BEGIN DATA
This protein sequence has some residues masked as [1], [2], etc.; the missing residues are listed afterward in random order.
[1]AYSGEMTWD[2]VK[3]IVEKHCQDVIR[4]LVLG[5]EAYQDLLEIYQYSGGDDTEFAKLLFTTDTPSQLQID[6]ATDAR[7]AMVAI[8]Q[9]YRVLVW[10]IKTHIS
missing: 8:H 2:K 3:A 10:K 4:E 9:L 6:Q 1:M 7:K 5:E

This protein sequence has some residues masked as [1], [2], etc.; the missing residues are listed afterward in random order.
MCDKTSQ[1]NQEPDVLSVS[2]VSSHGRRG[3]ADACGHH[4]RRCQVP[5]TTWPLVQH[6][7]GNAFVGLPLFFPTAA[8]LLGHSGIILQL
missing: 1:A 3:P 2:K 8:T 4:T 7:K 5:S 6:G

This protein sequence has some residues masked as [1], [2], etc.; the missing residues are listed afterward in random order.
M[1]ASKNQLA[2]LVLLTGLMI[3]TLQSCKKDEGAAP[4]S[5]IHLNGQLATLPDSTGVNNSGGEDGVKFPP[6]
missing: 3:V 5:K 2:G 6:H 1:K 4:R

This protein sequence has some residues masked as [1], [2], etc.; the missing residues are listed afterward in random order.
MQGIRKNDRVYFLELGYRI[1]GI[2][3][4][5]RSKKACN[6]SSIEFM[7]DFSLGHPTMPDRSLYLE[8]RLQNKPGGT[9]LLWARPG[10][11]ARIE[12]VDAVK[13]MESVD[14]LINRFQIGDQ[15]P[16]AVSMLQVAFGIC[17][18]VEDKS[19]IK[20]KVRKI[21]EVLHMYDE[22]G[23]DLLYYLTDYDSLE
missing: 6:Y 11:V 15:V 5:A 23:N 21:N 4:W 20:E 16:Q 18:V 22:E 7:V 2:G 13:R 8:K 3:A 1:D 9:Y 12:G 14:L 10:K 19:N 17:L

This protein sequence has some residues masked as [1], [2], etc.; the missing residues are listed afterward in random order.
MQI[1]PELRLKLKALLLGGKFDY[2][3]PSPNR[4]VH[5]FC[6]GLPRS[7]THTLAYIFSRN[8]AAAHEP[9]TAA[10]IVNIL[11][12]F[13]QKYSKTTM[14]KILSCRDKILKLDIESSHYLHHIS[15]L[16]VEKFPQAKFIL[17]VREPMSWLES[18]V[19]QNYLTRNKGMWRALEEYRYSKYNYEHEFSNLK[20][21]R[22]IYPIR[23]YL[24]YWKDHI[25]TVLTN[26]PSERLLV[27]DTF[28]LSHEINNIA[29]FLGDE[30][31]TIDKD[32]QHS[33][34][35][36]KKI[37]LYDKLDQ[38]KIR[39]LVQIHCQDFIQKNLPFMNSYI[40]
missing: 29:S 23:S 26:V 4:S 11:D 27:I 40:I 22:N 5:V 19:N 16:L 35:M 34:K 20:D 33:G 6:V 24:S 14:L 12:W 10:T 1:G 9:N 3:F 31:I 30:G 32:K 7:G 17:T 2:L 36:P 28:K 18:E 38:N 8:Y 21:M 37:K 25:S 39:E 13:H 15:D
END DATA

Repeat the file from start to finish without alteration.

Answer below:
This protein sequence has some residues masked as [1], [2], etc.; the missing residues are listed afterward in random order.
[1]AYSGEMTWD[2]VK[3]IVEKHCQDVIR[4]LVLG[5]EAYQDLLEIYQYSGGDDTEFAKLLFTTDTPSQLQID[6]ATDAR[7]AMVAI[8]Q[9]YRVLVW[10]IKTHIS
missing: 8:H 2:K 3:A 10:K 4:E 9:L 6:Q 1:M 7:K 5:E

This protein sequence has some residues masked as [1], [2], etc.; the missing residues are listed afterward in random order.
MCDKTSQ[1]NQEPDVLSVS[2]VSSHGRRG[3]ADACGHH[4]RRCQVP[5]TTWPLVQH[6][7]GNAFVGLPLFFPTAA[8]LLGHSGIILQL
missing: 1:A 3:P 2:K 8:T 4:T 7:K 5:S 6:G

This protein sequence has some residues masked as [1], [2], etc.; the missing residues are listed afterward in random order.
M[1]ASKNQLA[2]LVLLTGLMI[3]TLQSCKKDEGAAP[4]S[5]IHLNGQLATLPDSTGVNNSGGEDGVKFPP[6]
missing: 3:V 5:K 2:G 6:H 1:K 4:R

This protein sequence has some residues masked as [1], [2], etc.; the missing residues are listed afterward in random order.
MQGIRKNDRVYFLELGYRI[1]GI[2][3][4][5]RSKKACN[6]SSIEFM[7]DFSLGHPTMPDRSLYLE[8]RLQNKPGGT[9]LLWARPG[10][11]ARIE[12]VDAVK[13]MESVD[14]LINRFQIGDQ[15]P[16]AVSMLQVAFGIC[17][18]VEDKS[19]IK[20]KVRKI[21]EVLHMYDE[22]G[23]DLLYYLTDYDSLE
missing: 6:Y 11:V 15:V 5:A 23:N 21:N 4:W 20:E 16:Q 18:V 22:E 7:V 2:G 13:R 8:K 3:A 1:D 9:Y 12:G 14:L 10:K 19:N 17:L

This protein sequence has some residues masked as [1], [2], etc.; the missing residues are listed afterward in random order.
MQI[1]PELRLKLKALLLGGKFDY[2][3]PSPNR[4]VH[5]FC[6]GLPRS[7]THTLAYIFSRN[8]AAAHEP[9]TAA[10]IVNIL[11][12]F[13]QKYSKTTM[14]KILSCRDKILKLDIESSHYLHHIS[15]L[16]VEKFPQAKFIL[17]VREPMSWLES[18]V[19]QNYLTRNKGMWRALEEYRYSKYNYEHEFSNLK[20][21]R[22]IYPIR[23]YL[24]YWKDHI[25]TVLTN[26]PSERLLV[27]DTF[28]LSHEINNIA[29]FLGDE[30][31]TIDKD[32]QHS[33][34][35][36]KKI[37]LYDKLDQ[38]KIR[39]LVQIHCQDFIQKNLPFMNSYI[40]
missing: 29:S 23:S 26:V 4:S 11:D 27:I 40:I 22:N 5:V 19:N 16:L 35:M 34:K 20:D 33:G 6:V 24:S 14:L 12:W 10:T 1:G 9:N 3:F 31:I 30:G 32:K 7:G 17:T 2:L 36:P 28:K 18:E 38:N 8:Y 21:M 37:K 25:S 39:E 13:H 15:D